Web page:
Flamingo’s Mulled Wine Cocktail For Thanksgivukkah


I have to admit to having flipped out just a little bit when I discovered that Thanksgiving falls on the first day of Chanukah, this year. For all of its funkiness, using the lunar calendar, and always having Jewish holidays fall on different days every year, nothing this weird has ever happened in my lifetime.  In fact, the last time Chanukah fell on Thanksgiving was in 1888. The next time? No one knows. Really.  This once in a lifetime event has been dubbed: Thanksgivukkah. And just to prove that we can continue to find 112 different ways to spell a holiday name – even, Thanksgivukah. So, don’t worry about offending anyone by misspelling this Jewish holiday – we know what you mean.

As soon as I remembered that I haven’t run out to go shopping at 4:00 am on “Black Friday” in years, I pretty much calmed down. As it turns out, lots of people are having a pretty good time with this. Some 11 year old kid designed a “Menurkey” – a Chanukah menorah shaped like a turkey, and crowd-funded its production in something like 10 minutes.  There are Thanksgivukkah cards, partyware – you name it.

Then Stefani of The Cupcake Project said, “Hey, kids! Let’s put on a show!”  And for the last several weeks, a bunch of us bloggers have been designing hybrid Thanksgiving/Chanukah dishes to celebrate, not just our diversity, but our collective sense of humor.  Every dish, whether appetizer, main course, or dessert, has been created to be deliciously evocative of both Thanksgiving and Chanukah.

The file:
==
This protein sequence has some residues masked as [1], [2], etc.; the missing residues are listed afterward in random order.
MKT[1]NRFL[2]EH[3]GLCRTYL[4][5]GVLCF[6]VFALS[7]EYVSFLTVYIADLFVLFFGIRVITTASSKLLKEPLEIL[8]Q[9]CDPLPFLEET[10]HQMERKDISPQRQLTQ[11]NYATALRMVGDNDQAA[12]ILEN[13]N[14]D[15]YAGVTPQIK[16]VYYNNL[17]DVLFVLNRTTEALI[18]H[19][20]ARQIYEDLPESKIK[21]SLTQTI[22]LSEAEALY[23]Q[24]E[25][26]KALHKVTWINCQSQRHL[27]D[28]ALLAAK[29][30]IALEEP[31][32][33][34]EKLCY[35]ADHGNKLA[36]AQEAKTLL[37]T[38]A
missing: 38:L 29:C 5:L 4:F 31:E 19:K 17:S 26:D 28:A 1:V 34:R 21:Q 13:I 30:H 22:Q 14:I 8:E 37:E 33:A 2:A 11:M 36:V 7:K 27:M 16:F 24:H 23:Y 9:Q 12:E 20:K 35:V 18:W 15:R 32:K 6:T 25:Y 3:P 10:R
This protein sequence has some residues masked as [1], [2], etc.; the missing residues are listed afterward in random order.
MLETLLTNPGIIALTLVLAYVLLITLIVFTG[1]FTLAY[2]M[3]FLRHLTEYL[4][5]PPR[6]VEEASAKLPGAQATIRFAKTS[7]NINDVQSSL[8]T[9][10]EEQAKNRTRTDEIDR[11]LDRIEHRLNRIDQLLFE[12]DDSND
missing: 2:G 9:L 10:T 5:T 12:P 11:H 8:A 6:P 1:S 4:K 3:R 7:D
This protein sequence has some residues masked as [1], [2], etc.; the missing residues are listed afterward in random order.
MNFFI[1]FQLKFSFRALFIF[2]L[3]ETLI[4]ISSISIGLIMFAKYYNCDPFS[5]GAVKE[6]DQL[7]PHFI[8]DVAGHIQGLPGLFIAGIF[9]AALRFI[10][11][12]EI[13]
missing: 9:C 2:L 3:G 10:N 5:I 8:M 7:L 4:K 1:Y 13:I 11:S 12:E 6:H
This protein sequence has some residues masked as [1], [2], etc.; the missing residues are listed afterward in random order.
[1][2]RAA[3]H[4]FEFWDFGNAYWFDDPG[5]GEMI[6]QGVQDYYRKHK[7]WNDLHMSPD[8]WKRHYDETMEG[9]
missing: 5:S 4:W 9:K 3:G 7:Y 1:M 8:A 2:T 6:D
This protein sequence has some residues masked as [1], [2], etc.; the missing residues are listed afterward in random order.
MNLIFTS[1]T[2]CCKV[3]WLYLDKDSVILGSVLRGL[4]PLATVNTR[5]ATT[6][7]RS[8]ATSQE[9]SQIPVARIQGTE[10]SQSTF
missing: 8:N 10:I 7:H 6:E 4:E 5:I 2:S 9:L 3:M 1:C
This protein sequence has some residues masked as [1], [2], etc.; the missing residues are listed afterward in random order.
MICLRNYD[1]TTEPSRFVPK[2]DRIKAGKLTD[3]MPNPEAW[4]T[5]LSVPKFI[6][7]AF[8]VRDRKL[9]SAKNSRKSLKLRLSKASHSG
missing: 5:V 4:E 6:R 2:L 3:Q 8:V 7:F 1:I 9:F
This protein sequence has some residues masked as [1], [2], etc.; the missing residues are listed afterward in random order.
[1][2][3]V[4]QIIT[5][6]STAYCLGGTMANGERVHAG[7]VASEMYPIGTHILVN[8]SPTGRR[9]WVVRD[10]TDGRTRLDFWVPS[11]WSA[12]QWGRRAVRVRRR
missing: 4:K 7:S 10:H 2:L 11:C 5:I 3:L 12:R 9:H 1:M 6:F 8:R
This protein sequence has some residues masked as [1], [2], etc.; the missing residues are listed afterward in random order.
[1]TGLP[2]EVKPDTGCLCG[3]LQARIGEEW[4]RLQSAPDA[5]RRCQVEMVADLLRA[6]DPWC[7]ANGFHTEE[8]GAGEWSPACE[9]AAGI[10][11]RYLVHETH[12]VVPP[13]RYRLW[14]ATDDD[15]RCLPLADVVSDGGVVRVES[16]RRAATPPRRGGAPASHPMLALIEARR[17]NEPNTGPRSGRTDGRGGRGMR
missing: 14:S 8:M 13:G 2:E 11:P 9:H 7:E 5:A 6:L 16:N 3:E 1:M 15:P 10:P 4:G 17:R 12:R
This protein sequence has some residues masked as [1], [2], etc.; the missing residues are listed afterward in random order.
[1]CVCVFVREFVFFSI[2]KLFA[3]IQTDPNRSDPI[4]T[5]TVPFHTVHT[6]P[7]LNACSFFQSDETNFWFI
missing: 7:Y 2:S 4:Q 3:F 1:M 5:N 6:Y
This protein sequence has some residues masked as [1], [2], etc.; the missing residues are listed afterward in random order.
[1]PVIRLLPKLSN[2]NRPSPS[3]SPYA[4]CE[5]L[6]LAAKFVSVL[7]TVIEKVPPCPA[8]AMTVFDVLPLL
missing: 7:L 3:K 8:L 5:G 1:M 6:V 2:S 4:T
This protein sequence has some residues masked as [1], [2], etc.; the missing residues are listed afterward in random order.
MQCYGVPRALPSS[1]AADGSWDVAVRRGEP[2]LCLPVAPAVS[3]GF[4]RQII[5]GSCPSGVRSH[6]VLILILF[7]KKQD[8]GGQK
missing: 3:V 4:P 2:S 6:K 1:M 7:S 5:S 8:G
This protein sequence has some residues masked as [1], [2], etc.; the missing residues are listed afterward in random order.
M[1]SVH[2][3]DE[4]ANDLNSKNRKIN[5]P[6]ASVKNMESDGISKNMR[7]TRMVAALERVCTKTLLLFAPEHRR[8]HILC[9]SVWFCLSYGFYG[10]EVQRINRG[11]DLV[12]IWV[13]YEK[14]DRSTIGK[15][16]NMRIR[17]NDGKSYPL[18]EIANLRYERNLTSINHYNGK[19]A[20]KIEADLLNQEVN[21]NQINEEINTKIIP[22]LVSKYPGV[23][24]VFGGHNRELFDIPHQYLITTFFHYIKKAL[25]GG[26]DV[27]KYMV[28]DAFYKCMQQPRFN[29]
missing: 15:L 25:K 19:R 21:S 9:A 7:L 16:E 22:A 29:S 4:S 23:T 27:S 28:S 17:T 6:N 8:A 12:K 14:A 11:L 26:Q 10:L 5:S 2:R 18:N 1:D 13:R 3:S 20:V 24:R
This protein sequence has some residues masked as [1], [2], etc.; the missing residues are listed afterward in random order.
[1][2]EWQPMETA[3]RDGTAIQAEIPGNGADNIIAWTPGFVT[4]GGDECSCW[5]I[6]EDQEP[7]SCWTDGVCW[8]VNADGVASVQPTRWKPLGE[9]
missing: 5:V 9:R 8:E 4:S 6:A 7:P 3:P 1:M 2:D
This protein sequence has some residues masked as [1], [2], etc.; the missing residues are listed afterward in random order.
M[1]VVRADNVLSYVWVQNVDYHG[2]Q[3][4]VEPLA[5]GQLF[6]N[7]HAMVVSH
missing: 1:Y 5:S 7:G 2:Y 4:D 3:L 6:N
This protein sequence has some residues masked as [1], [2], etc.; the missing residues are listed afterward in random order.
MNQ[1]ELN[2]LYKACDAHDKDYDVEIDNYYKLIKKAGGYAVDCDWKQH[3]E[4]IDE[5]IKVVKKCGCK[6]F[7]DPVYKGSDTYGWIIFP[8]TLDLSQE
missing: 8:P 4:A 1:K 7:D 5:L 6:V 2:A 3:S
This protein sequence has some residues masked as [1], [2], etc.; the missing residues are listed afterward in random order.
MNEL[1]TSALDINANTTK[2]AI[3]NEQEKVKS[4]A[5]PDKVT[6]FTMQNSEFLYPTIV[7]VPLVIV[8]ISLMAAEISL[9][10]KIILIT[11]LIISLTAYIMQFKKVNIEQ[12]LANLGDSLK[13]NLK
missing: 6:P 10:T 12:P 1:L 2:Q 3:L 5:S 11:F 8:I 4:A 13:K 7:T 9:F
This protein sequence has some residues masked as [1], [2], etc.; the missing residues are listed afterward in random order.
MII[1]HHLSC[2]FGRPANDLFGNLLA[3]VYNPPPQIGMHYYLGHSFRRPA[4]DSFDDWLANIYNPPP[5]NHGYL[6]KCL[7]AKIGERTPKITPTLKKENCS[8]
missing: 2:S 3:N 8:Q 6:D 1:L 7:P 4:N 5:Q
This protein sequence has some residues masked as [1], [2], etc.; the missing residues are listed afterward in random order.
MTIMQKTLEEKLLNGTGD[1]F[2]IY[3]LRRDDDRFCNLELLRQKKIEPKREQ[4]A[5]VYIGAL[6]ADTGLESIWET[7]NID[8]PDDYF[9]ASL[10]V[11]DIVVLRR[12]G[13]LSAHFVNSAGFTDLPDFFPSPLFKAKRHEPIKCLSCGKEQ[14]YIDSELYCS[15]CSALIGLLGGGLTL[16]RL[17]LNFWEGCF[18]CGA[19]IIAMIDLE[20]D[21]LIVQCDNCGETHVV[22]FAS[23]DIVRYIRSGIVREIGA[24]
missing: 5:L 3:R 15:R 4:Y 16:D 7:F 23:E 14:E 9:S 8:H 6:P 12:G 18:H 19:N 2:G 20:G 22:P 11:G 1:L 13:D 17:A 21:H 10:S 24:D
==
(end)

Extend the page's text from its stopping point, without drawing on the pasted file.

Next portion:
It fell to me to create a cocktail that would honor both the secular day of giving thanks, and our very own holiday of gift giving.  It’s pretty nippy in most areas of the country at the end of November (I know – a lot of you are shoveling snow as I write this!), so what would be better than a nice hot glass of Mulled Wine – with Manischewitz or Mogen David as the base?


Flamingo’s Thanksgivukkah Mulled Wine Cocktail


  • 3 cups water
  • 4 Tbs sugar
  • 1 large or 2 small lemons, sliced thin
  • 1 tsp. whole cloves
  • 3-4 cinnamon sticks, broken up (plus more for garnish)
  • 1 large whole nutmeg, broken into several pieces
  • 1  1.5 liter bottle sweet kosher wine (your choice of flavor – it really doesn’t matter)


In a large, non-reactive saucepan, put the water, sugar and lemon slices.  Bring to a simmer over medium heat, and continue simmering for 10 minutes. Place the spices into a square of cheesecloth and tie into a pouch with a piece of kitchen twine.


Add the spice pouch to the pot with the water and lemons.  Continue simmering for an additional 10 minutes.  Your house will begin to smell divine!


Pour the wine into the saucepan.  Bring the mixture to a boil over high heat, then immediately reduce to low and simmer for 5 minutes.